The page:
3 reasons your dog may be limping on a hind leg

October 24, 2014

Below are some of the most common reasons your dog may be limping on his back leg.

3 reasons your dog may be limping on a hind leg

A variety of injuries and ailments could cause your dog to limp on one of its hind legs. Most limps are caused by minor sprains or strains and sort themselves out on their own. However, if your dog is in serious pain or his limp persists for longer than 24 hours, seek veterinary attention. Below are some of the most common reasons your dog may be limping on his back leg.

1. Cuts or punctures

One of the most common causes of limping is a cut or puncture wound to the paw pad or in the area between the toes. This most frequently occurs during walks or when playing outside, as your dog may stand on a sharp object or get thorns or grass seeds stuck between his pads. If your dog starts limping suddenly after exercise, a cut or puncture could be the reason. It's usually possible to determine if this is the cause of your dog's limp simply by looking at his bad paw. A veterinarian may need to treat the wound or remove the foreign object.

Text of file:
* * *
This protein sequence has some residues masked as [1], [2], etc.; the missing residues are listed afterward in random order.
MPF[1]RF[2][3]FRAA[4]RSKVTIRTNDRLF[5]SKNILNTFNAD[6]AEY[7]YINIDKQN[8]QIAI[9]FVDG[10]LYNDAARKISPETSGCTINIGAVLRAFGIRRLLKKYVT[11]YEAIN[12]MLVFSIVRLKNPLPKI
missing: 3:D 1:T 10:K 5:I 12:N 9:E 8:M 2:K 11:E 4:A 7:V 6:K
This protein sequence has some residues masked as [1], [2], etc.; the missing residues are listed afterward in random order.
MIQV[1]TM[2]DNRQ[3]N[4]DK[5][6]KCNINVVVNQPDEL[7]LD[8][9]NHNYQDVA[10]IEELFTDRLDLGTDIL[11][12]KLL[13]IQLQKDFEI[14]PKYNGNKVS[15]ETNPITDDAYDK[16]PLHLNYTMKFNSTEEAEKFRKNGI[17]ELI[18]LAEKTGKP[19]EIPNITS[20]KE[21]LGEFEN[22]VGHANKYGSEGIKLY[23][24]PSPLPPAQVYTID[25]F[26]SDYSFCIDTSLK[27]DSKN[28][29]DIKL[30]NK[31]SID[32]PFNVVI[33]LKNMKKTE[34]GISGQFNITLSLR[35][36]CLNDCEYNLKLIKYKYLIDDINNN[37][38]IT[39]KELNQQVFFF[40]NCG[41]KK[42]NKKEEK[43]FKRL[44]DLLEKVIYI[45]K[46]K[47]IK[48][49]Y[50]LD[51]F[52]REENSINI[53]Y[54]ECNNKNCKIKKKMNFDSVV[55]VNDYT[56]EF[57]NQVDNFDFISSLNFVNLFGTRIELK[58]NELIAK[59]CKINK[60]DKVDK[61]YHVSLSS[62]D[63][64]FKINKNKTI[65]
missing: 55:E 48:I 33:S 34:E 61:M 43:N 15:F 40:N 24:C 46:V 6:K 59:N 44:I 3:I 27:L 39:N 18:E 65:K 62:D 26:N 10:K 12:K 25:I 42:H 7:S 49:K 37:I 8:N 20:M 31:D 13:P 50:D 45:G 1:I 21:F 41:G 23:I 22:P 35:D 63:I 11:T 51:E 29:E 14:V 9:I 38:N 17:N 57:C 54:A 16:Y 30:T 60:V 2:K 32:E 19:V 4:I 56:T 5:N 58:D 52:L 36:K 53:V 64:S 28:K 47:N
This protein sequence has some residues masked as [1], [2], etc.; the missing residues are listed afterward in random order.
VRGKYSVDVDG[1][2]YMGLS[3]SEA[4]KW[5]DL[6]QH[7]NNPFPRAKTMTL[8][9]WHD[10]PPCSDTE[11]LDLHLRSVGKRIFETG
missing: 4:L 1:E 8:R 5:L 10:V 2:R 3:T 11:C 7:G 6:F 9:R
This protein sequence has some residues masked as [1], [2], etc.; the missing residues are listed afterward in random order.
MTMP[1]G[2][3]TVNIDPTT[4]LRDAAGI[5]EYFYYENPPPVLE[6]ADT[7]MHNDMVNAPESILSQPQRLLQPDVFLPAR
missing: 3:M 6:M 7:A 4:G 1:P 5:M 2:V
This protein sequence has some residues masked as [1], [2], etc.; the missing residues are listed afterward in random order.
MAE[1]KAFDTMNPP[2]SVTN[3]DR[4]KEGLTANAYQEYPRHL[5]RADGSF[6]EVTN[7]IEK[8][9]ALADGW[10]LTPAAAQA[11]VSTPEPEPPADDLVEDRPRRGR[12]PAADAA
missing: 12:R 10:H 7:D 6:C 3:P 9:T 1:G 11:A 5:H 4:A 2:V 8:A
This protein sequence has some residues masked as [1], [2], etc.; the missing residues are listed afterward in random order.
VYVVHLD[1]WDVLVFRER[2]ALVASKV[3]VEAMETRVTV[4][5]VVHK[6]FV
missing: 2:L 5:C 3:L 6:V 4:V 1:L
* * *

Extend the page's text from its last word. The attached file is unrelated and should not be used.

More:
2. Arthritis

Arthritis is a frequent cause of limping in dogs over the age of eight. Lameness and stiffness in the back leg or legs may come and go. A veterinarian will be able to take X-rays to determine if any limping is caused by arthritis. Medication can help treat discomfort, but there are also other ways to lessen the symptoms, such as keeping your dog at a healthy weight and making sure he gets some mild exercise. Large dogs are particularly prone to this condition.

3. Hip dysplasia

Hip dysplasia is a hereditary condition caused by looseness between the ball and socket of the hip joint. Since this is a skeletal problem, dogs affected by this condition will have had it since birth, although they generally won't show symptoms until they're adults.

In mild or moderate cases, dogs might not show any signs of hip dysplasia until they reach four or five years old. If your dog is limping on both back legs, or if his limp switches from one hind leg to the other, the limp could be a sign of hip dysplasia. Hip dysplasia can be treated with long-term medication or surgery in more severe cases. Certain breeds, such as bulldogs and German Shepherds, have a high incidence of this ailment.

If your dog is limping on a back leg, it may or may not be caused by a serious condition. The majority of limps occur due to a bruise or strained muscle, but it's worth getting your pup checked out just to be sure.

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